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Separating the crowds: Examining home and away attendances at football matches


  • Brad Humphreys

    (Department of Economics, College of Business and Economics, West Virginia University)

  • J. James Reade

    (Department of Economics, University of Reading)

  • Dominik Schreyer

    (Wissenschaftliche Hochschule für Unternehmensführung (WHU))

  • Carl Singleton

    (Department of Economics, University of Reading)


The number of people consuming sporting events has long interested economists. Although imperfect, it is a measure of the demand for a ‘peculiar’ type of good or service — the sporting event. It also provides some measure of the social pressure on individuals performing. That pressure can be supportive, but it can also contribute to negative outcomes like choking on the part of performers. The extent to which a crowd is supportive or otherwise, however, is not always clear. In this paper we introduce a novel dataset detailing reported numbers of away fans at matches in England over recent years. We spend time characterising the dataset, and considering potential uses for it. We find evidence suggestive of different preferences for home and away fans; public holidays are a much stronger driver for away fan attendance, as is a team’s league position. For away fans, whether or not the team remains in contention for end-of-season prizes matters much more than for home fans, and away fans are attracted by the novelty of a fixture more than home fans. We find some evidence that the expected number of away fans may have a small impact on match outcomes.

Suggested Citation

  • Brad Humphreys & J. James Reade & Dominik Schreyer & Carl Singleton, 2022. "Separating the crowds: Examining home and away attendances at football matches," Economics Discussion Papers em-dp2022-11, Department of Economics, University of Reading.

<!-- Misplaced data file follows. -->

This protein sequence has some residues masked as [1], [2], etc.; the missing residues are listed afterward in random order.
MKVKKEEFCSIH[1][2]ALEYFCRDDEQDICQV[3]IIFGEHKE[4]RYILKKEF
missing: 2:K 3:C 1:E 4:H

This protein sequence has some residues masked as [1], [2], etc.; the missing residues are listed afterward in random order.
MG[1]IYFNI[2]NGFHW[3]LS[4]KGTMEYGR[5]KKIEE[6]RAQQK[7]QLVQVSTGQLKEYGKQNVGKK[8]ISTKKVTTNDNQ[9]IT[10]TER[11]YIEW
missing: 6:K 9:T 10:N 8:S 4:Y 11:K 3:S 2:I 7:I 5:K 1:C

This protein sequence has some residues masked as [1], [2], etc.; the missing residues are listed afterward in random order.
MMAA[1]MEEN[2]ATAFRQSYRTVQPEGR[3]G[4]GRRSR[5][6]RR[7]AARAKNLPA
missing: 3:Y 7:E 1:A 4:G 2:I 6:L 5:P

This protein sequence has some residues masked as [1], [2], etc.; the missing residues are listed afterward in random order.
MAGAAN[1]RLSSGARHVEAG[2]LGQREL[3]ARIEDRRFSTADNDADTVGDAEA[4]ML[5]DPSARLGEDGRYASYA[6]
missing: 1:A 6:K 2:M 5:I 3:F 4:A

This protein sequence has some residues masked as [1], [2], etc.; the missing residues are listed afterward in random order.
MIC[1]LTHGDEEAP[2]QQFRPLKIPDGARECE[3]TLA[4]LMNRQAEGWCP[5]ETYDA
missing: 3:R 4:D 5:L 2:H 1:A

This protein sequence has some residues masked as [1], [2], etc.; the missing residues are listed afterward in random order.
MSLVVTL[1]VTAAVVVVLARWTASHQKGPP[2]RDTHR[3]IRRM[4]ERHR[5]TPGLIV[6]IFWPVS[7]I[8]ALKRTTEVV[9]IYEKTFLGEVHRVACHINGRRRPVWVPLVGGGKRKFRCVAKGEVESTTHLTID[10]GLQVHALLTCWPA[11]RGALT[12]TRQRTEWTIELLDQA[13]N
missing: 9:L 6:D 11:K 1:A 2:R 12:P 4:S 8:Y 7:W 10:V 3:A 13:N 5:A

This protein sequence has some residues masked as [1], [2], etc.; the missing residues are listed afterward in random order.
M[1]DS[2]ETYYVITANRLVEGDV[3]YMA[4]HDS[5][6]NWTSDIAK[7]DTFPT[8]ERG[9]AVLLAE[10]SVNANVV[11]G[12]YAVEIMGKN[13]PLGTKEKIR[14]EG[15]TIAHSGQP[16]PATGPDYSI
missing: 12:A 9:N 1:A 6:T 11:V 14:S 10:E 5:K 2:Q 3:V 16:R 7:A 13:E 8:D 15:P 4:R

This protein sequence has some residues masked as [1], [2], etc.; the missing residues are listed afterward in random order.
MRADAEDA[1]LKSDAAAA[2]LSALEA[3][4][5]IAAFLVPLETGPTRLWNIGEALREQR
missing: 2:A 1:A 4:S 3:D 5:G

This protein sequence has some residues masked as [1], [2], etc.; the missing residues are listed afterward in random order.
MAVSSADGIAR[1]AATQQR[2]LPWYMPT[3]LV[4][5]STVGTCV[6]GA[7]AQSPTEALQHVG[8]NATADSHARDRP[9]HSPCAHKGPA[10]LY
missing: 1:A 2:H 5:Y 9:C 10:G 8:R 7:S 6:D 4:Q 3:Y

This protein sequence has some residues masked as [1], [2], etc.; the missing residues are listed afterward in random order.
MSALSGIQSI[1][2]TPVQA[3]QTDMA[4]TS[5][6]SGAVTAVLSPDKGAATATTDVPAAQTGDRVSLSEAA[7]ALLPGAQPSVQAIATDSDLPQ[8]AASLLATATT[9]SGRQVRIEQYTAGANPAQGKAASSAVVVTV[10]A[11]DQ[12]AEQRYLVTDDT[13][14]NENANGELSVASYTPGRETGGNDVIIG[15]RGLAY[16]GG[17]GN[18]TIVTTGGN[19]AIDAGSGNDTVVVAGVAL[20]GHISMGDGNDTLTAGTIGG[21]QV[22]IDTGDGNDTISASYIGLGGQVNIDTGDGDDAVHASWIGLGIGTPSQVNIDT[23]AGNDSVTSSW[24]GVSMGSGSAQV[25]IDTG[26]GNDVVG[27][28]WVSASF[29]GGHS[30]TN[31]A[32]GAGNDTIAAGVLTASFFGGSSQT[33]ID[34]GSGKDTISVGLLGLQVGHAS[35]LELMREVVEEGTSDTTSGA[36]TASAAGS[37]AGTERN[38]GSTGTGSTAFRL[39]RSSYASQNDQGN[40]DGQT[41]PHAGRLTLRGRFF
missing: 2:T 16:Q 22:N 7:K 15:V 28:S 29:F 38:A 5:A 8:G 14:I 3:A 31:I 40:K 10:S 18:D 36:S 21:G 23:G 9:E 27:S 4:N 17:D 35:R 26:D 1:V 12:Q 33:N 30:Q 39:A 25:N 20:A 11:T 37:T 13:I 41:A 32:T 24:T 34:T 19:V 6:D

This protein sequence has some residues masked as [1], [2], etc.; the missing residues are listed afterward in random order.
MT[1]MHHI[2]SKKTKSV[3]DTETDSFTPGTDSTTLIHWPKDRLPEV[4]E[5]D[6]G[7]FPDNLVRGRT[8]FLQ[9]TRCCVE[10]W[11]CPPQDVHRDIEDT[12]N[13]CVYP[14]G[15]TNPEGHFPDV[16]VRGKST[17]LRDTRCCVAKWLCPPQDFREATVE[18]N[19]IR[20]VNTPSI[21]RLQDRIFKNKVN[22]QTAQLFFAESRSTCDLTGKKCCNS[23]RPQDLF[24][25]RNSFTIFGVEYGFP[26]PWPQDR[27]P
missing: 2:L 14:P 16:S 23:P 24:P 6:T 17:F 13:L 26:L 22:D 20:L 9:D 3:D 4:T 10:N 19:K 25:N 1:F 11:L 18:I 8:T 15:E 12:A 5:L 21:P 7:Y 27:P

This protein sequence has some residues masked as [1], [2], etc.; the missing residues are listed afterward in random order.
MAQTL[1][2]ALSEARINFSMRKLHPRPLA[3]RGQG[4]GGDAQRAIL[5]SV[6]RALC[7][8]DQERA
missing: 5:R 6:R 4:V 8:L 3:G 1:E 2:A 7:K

• Handle: RePEc:rdg:emxxdp:em-dp2022-11

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    References listed on IDEAS

    1. Jeffery Borland, 2003. "Demand for Sport," Oxford Review of Economic Policy, Oxford University Press, vol. 19(4), pages 478-502, Winter.
    2. Bryson, Alex & Dolton, Peter & Reade, J. James & Schreyer, Dominik & Singleton, Carl, 2021. "Causal effects of an absent crowd on performances and refereeing decisions during Covid-19," Economics Letters, Elsevier, vol. 198(C).
    3. Vincenzo Alfano, 2022. "COVID-19 Diffusion Before Awareness: The Role of Football Match Attendance in Italy," Journal of Sports Economics, , vol. 23(5), pages 503-523, June.
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    More about this item


    Sport; home advantage; attendance; demand;
    All these keywords.

    JEL classification:

    • Z2 - Other Special Topics - - Sports Economics
    • R42 - Urban, Rural, Regional, Real Estate, and Transportation Economics - - Transportation Economics - - - Government and Private Investment Analysis; Road Maintenance; Transportation Planning
    • D91 - Microeconomics - - Micro-Based Behavioral Economics - - - Role and Effects of Psychological, Emotional, Social, and Cognitive Factors on Decision Making

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